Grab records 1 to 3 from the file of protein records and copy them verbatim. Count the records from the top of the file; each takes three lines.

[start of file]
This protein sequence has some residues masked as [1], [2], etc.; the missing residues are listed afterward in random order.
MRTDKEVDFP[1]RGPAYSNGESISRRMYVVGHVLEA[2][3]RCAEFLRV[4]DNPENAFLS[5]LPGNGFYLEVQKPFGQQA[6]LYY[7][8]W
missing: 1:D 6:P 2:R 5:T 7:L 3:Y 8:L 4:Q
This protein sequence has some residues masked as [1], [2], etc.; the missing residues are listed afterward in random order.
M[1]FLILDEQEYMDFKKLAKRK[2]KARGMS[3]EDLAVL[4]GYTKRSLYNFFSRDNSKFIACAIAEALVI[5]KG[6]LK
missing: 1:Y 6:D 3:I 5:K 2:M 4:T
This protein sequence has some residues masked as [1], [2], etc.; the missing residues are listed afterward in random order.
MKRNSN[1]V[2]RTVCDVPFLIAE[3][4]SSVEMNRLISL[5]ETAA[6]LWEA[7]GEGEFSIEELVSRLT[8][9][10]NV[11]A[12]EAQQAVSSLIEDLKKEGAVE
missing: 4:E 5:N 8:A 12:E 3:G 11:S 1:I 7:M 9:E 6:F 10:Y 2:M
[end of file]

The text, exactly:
This protein sequence has some residues masked as [1], [2], etc.; the missing residues are listed afterward in random order.
MRTDKEVDFP[1]RGPAYSNGESISRRMYVVGHVLEA[2][3]RCAEFLRV[4]DNPENAFLS[5]LPGNGFYLEVQKPFGQQA[6]LYY[7][8]W
missing: 1:D 6:P 2:R 5:T 7:L 3:Y 8:L 4:Q
This protein sequence has some residues masked as [1], [2], etc.; the missing residues are listed afterward in random order.
M[1]FLILDEQEYMDFKKLAKRK[2]KARGMS[3]EDLAVL[4]GYTKRSLYNFFSRDNSKFIACAIAEALVI[5]KG[6]LK
missing: 1:Y 6:D 3:I 5:K 2:M 4:T
This protein sequence has some residues masked as [1], [2], etc.; the missing residues are listed afterward in random order.
MKRNSN[1]V[2]RTVCDVPFLIAE[3][4]SSVEMNRLISL[5]ETAA[6]LWEA[7]GEGEFSIEELVSRLT[8][9][10]NV[11]A[12]EAQQAVSSLIEDLKKEGAVE
missing: 4:E 5:N 8:A 12:E 3:G 11:S 1:I 7:M 9:E 6:F 10:Y 2:M